If someone would so readily hand over their SSN and Voter ID, what will stop them from handing over the county receipt?
zero-knowledge protocol is a method by which one party (the voting machine) can prove to another party (the voter) that a given statement is true (their ballot was cast, untampered), without conveying any information apart from the fact that the statement is indeed true. ... the definition implies that the voter will not be able to prove the statement in turn to anyone else (a vote buyer/intimidator), since the voter does not possess the secret information.
You can explain in about 30 seconds that the ballots shouldn't be individually identifiable, you have a record that is difficult to tamper with, etc.
How many people have a rigorous understanding of Zero Knowledge proofs? How many people would be able to audit the implementation of such a system?
The benefits that come from electronic voting are small, and we can get them in other ways. Why are people so eager to add so much complexity to such an important civic function?
I agree that a blockchain solution may be overly complex, but I think the spirit of what they're after is in the right place.
"$5 off your next purchase if you can produce a receipt for candidate X!"
"You must vote for X if you wish to join my organization."
If you are very worried about such a scenario, verify that your vote is on the blockchain, then destroy your receipt.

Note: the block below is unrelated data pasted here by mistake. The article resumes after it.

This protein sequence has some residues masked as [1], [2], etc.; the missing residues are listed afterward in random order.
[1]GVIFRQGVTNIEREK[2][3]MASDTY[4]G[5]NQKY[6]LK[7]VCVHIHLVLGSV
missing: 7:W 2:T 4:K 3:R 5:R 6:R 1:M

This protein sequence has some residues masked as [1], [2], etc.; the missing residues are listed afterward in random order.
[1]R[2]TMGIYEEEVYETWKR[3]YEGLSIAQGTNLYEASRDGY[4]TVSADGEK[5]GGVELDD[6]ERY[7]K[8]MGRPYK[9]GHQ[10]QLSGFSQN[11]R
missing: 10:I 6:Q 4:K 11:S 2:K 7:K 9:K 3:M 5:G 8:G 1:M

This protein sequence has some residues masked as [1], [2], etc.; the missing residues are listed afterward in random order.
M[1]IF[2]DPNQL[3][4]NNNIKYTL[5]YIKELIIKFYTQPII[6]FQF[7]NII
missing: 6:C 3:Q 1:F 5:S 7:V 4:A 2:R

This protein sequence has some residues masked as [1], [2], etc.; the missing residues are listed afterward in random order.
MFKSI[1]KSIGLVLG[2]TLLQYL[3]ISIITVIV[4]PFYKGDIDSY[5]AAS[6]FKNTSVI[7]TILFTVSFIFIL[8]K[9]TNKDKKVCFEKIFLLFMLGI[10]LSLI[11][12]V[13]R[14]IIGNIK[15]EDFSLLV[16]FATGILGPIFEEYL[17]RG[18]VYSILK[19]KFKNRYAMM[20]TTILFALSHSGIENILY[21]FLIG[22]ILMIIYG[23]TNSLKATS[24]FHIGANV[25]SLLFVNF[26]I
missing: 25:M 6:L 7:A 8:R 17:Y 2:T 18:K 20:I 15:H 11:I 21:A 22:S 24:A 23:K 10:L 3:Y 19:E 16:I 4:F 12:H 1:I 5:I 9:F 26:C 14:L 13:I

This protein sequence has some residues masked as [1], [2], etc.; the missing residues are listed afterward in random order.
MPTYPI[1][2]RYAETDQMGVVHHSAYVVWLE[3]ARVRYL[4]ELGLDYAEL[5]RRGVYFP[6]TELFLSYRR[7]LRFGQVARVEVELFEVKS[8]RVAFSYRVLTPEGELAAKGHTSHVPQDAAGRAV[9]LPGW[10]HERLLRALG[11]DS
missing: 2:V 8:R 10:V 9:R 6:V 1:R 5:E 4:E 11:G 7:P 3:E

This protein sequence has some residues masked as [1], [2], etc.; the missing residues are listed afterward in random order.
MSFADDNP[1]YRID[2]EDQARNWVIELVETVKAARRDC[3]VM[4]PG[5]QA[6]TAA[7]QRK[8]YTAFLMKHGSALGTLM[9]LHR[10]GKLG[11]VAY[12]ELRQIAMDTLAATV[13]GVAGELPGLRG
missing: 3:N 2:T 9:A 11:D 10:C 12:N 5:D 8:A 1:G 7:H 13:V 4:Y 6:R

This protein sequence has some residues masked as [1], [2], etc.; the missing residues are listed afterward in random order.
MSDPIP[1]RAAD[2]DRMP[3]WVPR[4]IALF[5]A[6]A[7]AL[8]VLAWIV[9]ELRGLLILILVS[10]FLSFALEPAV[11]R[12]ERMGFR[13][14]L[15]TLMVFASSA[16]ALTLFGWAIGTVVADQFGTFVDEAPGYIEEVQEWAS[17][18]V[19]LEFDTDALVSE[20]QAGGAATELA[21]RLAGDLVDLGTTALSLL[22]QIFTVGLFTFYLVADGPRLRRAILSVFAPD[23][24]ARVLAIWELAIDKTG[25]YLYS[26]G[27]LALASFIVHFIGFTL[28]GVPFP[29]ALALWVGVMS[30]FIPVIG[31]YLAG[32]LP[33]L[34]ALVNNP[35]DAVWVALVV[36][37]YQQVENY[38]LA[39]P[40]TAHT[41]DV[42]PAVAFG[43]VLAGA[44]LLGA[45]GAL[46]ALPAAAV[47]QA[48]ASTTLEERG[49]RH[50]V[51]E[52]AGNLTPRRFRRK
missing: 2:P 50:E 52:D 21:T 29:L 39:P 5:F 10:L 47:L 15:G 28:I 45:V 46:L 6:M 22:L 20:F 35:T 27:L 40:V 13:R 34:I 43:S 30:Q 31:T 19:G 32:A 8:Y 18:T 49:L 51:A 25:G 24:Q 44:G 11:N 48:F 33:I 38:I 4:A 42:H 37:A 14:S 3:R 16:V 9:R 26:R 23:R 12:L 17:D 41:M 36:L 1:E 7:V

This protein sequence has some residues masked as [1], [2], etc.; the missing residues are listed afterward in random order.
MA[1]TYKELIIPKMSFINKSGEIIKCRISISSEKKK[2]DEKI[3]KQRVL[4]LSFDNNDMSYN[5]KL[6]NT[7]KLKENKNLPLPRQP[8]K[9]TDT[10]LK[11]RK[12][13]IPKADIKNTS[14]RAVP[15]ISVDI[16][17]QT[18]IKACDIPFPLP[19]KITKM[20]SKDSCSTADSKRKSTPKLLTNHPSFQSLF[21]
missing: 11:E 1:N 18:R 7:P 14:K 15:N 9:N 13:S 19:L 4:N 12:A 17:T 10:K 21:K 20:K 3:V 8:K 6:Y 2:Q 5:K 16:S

I don't really buy "it's illegal" as a counterargument. There are a lot of things employers pressure their employees to do that are illegal, but the employees don't really have the ability to do anything about it, because they're taking a risk on the legal system working out for them, and in the meantime they'll probably lose their job and be known as an employee who litigates against their employers. As a wise man once said, if you're a single-digit millionaire, you have no effective access to our legal system.
(And I'm sure everyone's in agreement with the importance of making the ballot secret.)
With something like this you just need a USB stick, the voter registration database, and the records from the last few elections (and/or death records) to figure out which votes are safe to stuff. If you do make a mistake you will end up with some people who's votes are rejected and no way for an election official to differentiate between that and someone trying to vote twice.
I tried formalizing the protocol but there are so many inconsistencies. E.g. the ephemeral key is mentioned briefly... Who generates this key? Who encrypts the message? What's the purpose?
Critique of the few parts that are clear: